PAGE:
Modern operating systems all use virtual memory to manage applications and data being processed by the system. This is a good thing in that it prevents the system from stopping if there is insufficient physical memory available – unfortunately the fact that virtual memory is based on using disk space as a substitute for physical memory means that if virtual memory is being used to a significant extent then system performance will be impacted dramatically.
Again, it might appear simple to know when a shortage of memory is proving to be a problem – look at the memory allocated and compare it to the physical memory in the machine – if it is higher then add more memory. However, as with CPU utilisation, it is a little more complicated. For example, most versions of Microsoft Exchange will allocate as much memory as they can to maximise throughput and responsiveness (through the store.exe process). If another application requires more memory then store.exe is supposed to release memory to avoid the need to swap memory to disk. Hence in most servers running Exchange it will almost always appear that all physical memory is allocated all the time.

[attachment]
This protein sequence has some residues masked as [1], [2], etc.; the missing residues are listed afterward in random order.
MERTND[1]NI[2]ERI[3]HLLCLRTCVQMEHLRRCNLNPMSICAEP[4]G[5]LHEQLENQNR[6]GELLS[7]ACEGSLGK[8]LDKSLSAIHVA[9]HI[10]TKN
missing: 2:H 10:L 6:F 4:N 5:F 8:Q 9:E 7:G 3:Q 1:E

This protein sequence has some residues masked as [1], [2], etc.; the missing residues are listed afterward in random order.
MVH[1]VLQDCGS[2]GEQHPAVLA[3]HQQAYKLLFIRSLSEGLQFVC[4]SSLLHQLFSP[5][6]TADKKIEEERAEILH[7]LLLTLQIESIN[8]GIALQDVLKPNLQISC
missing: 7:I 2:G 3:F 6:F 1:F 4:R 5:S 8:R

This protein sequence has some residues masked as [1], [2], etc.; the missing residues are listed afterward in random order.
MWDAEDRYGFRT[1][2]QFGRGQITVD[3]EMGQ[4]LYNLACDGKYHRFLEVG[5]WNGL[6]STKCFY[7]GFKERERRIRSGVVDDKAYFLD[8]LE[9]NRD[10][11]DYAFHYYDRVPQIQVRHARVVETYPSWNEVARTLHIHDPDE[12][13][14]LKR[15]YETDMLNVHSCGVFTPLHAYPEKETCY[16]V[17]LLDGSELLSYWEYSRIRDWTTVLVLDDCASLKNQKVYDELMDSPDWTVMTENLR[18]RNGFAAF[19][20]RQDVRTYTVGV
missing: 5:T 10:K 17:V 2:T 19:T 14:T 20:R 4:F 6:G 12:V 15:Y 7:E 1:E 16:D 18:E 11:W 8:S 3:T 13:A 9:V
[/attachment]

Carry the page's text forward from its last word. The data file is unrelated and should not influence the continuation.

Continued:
Note: Adding more memory in this situation will make little or no difference to the performance of the server.
Significant over-allocation of memory may be an indication of a problem but the key question is how much of that memory is in active use. If an application has requested a memory allocation but is almost completely idle then the memory will be swapped out to disk and does not have to be recalled, so performance will not be overly affected. Therefore, the other key parameter that is useful to monitor in relation to memory is the page fault rate, the frequency with which the operating system has to move some data from physical memory to disk storage in order to recall other data that is required in memory at that time. Every time this happens the system has to wait until the swap has completed before it can carry on with the next processing task and performance will be much slower.
The solution to a memory problem is simple, at least up to a point. Adding more memory is often the simplest and cheapest way to boost the performance of a system but with 32-bit versions of Windows the maximum addressable physical memory is 4GB, of which (by default) half is reserved for the system address space, leaving just 2GB for applications. Adding more memory beyond 4GB will not bring about any further improvement, so alternative approaches such as splitting application load across multiple servers must be employed. Of course, 64-bit versions of Windows don’t have this problem, being able to address 16TB directly.